At our recent discussion at IBC about the challenges of monetizing content through social media, Claude London of BBC Worldwide identified three evolutionary phases media companies go through with social media and their branded content. (BTW: if you haven’t already heard the recording of this event, including Alex Balfour’s presentation on how the London 2012 Olympics is using social media, click here).
Over the last couple of weeks, we’ve been explored Claude’s concepts with various media execs in the digital media space, and have generally received a “yep, that’s what we did” response. Given the general consensus, here are the three phases media companies go through:
Phase 1 – “Social” as Communications
Business justification: It’s cheap
Objective: It’s cheap; do we need another reason?
Given the “free” or low-cost nature of many social channels, many brands get into social simply because of the price point. There generally is not a holistic strategy or business objective beyond following the crowd, or even because the boss heard about this <Twitter, Facebook, Foursquare, etc> thing.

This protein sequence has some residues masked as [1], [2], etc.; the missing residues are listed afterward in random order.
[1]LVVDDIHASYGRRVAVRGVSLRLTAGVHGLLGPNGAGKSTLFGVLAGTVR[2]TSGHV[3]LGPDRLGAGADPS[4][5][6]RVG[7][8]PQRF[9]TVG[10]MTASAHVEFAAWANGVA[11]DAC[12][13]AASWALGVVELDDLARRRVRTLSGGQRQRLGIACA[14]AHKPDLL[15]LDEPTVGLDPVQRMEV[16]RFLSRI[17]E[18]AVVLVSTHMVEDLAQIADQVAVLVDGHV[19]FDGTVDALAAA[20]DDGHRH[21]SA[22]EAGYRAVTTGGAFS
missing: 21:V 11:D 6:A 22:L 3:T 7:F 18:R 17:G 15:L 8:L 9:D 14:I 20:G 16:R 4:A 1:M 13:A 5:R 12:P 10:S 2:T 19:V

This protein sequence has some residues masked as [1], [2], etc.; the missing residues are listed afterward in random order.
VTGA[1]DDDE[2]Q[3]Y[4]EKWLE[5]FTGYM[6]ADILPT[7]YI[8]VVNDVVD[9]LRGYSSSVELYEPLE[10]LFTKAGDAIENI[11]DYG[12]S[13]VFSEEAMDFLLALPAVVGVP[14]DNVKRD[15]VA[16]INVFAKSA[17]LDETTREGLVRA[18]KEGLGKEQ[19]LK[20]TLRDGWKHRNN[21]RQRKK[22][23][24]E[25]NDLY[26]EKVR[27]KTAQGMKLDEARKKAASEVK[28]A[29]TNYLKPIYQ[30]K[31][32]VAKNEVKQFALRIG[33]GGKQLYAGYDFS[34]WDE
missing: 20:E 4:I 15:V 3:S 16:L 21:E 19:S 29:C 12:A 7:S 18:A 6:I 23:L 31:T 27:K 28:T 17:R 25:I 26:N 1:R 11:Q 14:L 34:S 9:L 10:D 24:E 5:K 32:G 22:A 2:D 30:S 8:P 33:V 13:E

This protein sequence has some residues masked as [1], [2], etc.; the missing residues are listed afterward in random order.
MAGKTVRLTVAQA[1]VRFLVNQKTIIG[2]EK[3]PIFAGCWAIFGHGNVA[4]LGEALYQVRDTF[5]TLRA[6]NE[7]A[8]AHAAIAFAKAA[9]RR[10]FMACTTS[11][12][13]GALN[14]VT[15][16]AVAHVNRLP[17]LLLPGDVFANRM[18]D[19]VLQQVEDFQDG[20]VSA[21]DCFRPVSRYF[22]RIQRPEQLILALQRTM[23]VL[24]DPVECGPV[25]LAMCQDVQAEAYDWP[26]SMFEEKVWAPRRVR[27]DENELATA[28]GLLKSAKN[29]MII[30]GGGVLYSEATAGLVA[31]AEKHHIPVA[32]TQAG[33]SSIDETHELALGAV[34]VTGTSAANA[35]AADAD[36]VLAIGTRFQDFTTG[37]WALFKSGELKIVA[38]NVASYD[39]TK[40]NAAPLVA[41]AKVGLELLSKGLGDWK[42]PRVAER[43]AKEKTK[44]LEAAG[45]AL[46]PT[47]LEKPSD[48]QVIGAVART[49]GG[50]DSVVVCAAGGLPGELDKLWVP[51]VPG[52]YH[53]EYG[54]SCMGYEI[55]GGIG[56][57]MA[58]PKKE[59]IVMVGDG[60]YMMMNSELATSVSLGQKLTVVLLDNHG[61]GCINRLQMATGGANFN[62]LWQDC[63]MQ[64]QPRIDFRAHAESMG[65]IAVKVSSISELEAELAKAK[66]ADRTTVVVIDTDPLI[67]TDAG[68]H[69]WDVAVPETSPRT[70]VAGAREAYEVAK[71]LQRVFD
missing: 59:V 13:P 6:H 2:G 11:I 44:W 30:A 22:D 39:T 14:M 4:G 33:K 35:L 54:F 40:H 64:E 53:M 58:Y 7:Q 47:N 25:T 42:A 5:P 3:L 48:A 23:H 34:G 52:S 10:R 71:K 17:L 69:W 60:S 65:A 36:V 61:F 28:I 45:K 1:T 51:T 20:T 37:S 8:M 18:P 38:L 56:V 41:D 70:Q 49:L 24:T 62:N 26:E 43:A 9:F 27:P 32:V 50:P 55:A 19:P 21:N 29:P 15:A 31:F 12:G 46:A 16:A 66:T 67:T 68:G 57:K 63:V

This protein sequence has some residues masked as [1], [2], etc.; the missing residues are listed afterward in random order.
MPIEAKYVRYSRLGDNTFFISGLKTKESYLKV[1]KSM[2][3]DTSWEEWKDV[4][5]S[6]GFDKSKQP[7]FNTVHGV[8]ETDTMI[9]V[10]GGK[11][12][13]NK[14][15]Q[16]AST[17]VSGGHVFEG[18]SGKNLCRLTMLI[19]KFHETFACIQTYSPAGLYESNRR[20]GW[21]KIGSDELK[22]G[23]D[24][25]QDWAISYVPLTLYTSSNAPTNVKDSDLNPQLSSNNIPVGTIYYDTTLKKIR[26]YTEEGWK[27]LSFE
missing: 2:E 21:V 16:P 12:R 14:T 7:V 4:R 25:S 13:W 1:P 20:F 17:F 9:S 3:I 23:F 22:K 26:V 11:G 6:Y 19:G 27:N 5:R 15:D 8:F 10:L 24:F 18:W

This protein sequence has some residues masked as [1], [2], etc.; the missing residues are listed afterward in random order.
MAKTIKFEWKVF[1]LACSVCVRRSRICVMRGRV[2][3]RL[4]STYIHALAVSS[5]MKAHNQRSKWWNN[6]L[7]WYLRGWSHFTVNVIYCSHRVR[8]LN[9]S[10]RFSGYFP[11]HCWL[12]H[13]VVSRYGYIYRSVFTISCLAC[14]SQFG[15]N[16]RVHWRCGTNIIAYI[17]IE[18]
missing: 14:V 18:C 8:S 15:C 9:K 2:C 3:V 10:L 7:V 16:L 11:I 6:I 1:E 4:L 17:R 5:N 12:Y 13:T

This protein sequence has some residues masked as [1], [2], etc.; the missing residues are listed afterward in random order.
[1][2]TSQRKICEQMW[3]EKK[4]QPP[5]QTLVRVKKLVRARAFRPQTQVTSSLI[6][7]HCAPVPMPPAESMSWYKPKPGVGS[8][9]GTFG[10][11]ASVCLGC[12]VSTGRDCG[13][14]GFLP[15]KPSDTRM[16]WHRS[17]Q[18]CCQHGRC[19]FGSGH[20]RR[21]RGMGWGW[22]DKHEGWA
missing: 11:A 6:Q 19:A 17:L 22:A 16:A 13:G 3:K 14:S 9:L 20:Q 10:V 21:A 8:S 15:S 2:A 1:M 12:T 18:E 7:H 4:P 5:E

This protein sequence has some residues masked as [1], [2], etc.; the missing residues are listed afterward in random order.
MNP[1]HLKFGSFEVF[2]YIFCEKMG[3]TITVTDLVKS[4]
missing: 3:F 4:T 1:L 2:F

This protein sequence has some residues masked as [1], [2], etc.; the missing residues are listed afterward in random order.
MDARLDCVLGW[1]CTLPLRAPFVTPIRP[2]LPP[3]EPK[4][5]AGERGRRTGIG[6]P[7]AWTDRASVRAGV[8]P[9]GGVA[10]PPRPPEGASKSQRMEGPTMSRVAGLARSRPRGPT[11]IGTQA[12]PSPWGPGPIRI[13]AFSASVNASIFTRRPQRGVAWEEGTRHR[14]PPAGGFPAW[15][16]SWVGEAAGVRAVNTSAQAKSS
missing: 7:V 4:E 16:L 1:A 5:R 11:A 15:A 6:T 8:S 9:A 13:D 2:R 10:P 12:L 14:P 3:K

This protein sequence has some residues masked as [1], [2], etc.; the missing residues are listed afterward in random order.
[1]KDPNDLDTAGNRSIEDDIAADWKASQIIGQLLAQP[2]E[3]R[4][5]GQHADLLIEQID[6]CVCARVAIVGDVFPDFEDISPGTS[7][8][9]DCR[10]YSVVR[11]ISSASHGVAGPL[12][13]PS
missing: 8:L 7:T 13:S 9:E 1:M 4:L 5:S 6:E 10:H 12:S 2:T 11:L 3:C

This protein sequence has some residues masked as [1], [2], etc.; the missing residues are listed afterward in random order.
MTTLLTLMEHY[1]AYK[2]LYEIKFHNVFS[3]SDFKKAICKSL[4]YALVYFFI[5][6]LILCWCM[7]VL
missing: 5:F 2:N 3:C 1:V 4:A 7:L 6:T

This is the Wild West of social with little centralization or corporate standards. There is also wide variability in the type of editorial content pushed out via the channel.
Phase 2 – Promotional Vehicle
Business justification: Engaging a broad audience to make them aware of our content
Objective: Identify and recruit fans of our content. While there are some brands that “listen” or engage audiences in a dialogue, there is usually a push or one-way mentality to the engagement.
After some period of letting the interns drive the social strategy, the media company wakes up and realizes they have several thousand followers on Facebook or Twitter… the light bulb goes on when they realize how effective social can be in attracting and engaging audiences (and it’s cheap!).
At this point, they put more rigor around their efforts often:
formalizing and centralizing some social media processes/standards and